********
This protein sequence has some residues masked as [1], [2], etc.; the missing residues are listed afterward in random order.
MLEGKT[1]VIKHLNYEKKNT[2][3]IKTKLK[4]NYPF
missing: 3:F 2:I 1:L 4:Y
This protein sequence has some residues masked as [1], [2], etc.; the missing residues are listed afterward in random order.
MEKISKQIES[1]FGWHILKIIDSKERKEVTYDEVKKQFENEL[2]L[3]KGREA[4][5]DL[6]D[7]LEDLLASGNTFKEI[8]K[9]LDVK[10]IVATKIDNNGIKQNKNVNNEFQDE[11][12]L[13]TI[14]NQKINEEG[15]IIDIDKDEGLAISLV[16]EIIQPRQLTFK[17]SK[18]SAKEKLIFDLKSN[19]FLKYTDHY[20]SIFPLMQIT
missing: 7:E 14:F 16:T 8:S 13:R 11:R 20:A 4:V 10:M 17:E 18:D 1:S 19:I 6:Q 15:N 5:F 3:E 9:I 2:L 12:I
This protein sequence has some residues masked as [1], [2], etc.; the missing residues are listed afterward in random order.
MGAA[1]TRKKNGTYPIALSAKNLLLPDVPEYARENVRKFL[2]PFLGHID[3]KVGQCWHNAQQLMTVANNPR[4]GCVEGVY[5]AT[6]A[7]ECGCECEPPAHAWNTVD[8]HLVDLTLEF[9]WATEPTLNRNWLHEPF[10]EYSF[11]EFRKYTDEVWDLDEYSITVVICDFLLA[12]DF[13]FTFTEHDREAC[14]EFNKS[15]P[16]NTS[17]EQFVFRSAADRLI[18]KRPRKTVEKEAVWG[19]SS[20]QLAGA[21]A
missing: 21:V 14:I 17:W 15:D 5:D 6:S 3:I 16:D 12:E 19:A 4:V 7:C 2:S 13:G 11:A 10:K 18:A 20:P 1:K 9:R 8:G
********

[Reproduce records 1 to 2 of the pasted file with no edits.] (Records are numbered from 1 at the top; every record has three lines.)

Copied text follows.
This protein sequence has some residues masked as [1], [2], etc.; the missing residues are listed afterward in random order.
MLEGKT[1]VIKHLNYEKKNT[2][3]IKTKLK[4]NYPF
missing: 3:F 2:I 1:L 4:Y
This protein sequence has some residues masked as [1], [2], etc.; the missing residues are listed afterward in random order.
MEKISKQIES[1]FGWHILKIIDSKERKEVTYDEVKKQFENEL[2]L[3]KGREA[4][5]DL[6]D[7]LEDLLASGNTFKEI[8]K[9]LDVK[10]IVATKIDNNGIKQNKNVNNEFQDE[11][12]L[13]TI[14]NQKINEEG[15]IIDIDKDEGLAISLV[16]EIIQPRQLTFK[17]SK[18]SAKEKLIFDLKSN[19]FLKYTDHY[20]SIFPLMQIT
missing: 7:E 14:F 16:T 8:S 13:R 11:R 20:A 4:V 10:M 17:E 18:D 1:S 19:I 6:Q 15:N 5:F 3:E 9:I 2:L 12:I